My friend and neighbor, Mrs. Nancy Cliett, a passed away on June 27 at age 94. As I recall our friendship and professional association (we taught at Woodland together for 16 years), the refrain to “Keep on the Sunny Side” keeps running through my head.
In Mace’s Springs, Va are the graves of A. P. Carter, and his ex-wife, Sarah Bays. Their matching headstones are modest for a team that laid the foundation for the folk music revival of the 60’s and helped create commercial country music.
“Keep on the sunny side” is engraved into the pink granite. Composed by Ada Blenkhorn in 1899, this was the Carter Family’s theme song.
Keeping on the sunny side could not have been easy during the lean years of the Great Depression. Cuckolded by his wife and left to rear three small children while manfully hiding his pain, A.P. seemed ready to reap his reward in the fall of 1941 when Life Magazine prepared a story on the Carter Family. A Life cover would propel them to national prominence, and the family could share in the wealth they had created for others. It was to run the 2nd week of December, but Sunday morning at an obscure naval base on a Pacific Island scrubbed the Carter story. A.P. remained in obscurity and poverty, but with dignity intact.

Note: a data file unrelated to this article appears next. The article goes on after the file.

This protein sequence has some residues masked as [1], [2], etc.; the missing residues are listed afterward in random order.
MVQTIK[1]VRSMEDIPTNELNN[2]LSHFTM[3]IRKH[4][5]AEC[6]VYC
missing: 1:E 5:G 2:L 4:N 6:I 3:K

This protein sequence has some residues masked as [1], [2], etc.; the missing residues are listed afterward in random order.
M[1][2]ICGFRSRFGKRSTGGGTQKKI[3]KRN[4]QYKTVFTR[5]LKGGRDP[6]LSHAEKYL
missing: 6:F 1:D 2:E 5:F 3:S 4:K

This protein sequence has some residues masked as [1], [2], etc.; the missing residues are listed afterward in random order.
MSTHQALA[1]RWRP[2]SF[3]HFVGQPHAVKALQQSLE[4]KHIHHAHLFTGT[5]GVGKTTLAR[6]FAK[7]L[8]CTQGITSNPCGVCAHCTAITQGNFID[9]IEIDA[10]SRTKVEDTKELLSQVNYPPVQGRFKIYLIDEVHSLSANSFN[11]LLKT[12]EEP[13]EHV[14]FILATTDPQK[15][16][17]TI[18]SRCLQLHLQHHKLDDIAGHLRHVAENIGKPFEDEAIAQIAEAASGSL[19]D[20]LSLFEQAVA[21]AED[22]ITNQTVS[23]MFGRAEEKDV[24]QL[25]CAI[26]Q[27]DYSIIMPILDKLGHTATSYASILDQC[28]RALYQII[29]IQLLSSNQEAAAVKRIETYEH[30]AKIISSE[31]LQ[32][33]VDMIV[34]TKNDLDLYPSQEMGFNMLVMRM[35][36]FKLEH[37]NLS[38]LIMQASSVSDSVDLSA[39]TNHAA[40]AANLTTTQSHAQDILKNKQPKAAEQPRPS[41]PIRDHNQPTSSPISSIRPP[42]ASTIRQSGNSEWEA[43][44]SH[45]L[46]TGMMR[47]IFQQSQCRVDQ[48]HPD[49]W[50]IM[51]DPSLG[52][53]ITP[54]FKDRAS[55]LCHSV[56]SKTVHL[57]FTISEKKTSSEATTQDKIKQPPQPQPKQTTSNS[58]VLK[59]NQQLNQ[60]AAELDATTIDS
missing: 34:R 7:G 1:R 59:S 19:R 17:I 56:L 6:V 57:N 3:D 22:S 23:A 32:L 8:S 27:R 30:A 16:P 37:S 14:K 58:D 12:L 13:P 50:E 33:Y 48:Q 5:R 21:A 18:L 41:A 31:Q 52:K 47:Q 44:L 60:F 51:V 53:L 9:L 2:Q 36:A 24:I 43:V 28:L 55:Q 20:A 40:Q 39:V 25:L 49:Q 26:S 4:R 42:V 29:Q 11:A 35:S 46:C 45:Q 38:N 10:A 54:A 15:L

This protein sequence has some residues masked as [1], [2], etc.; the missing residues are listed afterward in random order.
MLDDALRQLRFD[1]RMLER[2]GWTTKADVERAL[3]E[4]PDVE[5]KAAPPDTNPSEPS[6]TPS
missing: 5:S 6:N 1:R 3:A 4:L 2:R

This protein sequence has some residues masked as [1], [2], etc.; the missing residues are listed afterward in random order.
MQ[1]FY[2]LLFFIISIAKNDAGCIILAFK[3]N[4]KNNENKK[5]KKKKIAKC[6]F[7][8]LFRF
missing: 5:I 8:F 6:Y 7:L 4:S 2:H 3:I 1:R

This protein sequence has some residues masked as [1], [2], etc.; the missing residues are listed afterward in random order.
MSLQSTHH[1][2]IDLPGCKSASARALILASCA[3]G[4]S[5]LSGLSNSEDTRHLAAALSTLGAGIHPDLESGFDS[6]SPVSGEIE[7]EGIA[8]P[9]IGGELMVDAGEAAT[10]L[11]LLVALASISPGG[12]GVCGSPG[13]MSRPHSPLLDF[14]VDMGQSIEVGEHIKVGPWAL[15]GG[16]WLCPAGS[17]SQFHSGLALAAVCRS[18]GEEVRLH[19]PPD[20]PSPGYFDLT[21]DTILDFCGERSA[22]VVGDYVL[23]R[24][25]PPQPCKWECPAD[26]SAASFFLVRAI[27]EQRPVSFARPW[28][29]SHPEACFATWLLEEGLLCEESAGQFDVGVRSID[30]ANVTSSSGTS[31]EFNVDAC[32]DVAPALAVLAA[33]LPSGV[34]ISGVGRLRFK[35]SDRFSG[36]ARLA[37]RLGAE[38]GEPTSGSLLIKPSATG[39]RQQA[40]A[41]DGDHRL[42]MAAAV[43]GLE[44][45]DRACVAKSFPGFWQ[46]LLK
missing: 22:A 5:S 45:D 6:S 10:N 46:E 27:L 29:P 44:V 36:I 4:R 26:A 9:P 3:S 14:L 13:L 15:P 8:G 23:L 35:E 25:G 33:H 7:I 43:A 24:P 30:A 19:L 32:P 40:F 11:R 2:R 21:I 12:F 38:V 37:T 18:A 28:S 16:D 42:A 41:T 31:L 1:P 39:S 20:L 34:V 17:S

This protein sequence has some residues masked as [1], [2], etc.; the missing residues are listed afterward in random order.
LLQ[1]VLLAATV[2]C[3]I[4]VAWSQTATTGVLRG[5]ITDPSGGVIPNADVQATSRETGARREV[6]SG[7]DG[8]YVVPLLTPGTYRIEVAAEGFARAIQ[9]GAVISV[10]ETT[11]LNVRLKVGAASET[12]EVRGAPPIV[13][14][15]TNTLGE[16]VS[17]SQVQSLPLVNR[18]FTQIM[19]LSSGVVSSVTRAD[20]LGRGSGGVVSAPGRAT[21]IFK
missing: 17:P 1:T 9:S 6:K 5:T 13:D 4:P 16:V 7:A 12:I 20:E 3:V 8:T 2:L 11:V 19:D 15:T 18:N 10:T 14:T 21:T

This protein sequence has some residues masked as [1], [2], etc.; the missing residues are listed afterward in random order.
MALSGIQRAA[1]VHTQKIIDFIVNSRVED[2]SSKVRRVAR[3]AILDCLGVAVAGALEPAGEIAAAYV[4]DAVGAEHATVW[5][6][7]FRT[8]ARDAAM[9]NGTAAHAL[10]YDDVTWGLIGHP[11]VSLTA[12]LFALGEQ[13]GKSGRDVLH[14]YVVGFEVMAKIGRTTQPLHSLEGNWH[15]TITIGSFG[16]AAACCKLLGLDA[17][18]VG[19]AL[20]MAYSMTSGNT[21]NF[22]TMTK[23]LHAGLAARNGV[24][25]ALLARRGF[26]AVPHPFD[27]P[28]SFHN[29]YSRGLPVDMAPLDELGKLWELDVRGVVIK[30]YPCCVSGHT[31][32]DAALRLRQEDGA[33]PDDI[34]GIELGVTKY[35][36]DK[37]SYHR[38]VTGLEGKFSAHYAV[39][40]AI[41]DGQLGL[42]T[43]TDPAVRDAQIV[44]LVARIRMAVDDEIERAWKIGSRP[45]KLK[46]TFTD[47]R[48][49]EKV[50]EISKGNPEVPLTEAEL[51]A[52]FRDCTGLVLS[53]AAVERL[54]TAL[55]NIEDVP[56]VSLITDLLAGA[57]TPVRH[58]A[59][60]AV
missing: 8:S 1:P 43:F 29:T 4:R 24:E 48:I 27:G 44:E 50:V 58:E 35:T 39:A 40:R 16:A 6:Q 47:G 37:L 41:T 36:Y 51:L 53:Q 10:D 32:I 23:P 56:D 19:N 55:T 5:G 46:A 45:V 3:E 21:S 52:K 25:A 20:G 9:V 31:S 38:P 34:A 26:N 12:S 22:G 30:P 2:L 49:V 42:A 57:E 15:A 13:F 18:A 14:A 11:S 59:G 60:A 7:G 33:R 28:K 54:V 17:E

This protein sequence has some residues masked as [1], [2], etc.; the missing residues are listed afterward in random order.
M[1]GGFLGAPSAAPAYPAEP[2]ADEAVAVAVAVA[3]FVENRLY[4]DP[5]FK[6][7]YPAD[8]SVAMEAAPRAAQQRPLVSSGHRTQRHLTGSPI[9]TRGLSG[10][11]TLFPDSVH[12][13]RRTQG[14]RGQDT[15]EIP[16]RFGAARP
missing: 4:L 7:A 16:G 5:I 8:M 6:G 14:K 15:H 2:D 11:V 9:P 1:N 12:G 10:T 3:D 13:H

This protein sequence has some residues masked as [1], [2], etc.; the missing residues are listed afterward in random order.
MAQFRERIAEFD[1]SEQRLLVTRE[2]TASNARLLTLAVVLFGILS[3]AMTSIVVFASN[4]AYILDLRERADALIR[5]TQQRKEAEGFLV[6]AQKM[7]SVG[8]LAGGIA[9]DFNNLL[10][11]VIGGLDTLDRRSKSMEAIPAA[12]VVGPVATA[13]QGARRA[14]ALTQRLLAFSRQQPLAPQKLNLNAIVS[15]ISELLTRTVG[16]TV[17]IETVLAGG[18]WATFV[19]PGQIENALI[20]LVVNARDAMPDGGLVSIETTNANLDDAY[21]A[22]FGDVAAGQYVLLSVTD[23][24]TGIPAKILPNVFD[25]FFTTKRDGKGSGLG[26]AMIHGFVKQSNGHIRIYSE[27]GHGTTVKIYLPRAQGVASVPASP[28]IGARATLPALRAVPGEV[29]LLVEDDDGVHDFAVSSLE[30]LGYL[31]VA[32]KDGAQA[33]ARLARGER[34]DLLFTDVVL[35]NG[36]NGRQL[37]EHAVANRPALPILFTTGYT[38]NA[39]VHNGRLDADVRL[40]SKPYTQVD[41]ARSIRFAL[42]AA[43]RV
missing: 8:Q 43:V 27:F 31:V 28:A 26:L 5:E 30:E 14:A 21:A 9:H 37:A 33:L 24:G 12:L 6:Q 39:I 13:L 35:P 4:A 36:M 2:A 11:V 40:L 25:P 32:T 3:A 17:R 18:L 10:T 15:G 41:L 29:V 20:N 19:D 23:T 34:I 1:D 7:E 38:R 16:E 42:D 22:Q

Also in 1941, a vivacious young lady in Mississippi married her beau. She was the only child of a school teacher and administrator in a time when such brought a measure of social status, but little financial reward. She lost her mother at a tender age, but was afforded the benefits of a “lady’s education” at Blue Mountain College. She learned piano, the liberal arts, and how to be a lady. Her young husband was energetic and hard-working, and the young couple planned a bright future. The same event that shattered the Carters’ dreams postponed theirs, and seven short months after their wedding, her groom went to India with the Signal Corps for the duration.
Blessed with a pleasant countenance, a winning smile, and a melodious laugh, she spread joy about her. Those who knew her only from her music assumed that she played by ear, but she learned the old-fashioned way – sight-reading and laborious practice. Her joyful exuberance manifested itself whenever she played the piano, however. The beauty of her soul and her joyful goodwill manifested themselves in everything she did. Life brought its trials to her door. Her husband died young and one of her sons died in an accident. Through it all, she projected peace and calm acceptance. She shared her joy, but her grief was private.
Do some people feel grief or disappointment less acutely, or do they have a greater degree of self-control? I know that Mrs. Nancy was gregarious and cheerful by nature, but I am convinced that her stoicism in the face of loss was due to mastery of her own nature, and to her buoyant, happy faith. She would have considered maudlin and public mourning a selfish indulgence unworthy of a lady. She kept on the sunny side, and made the sun shine brighter for those of us blessed to know her.
Community columnist SONNY SCOTT is a Chickasaw County resident. Contact him at email@example.com.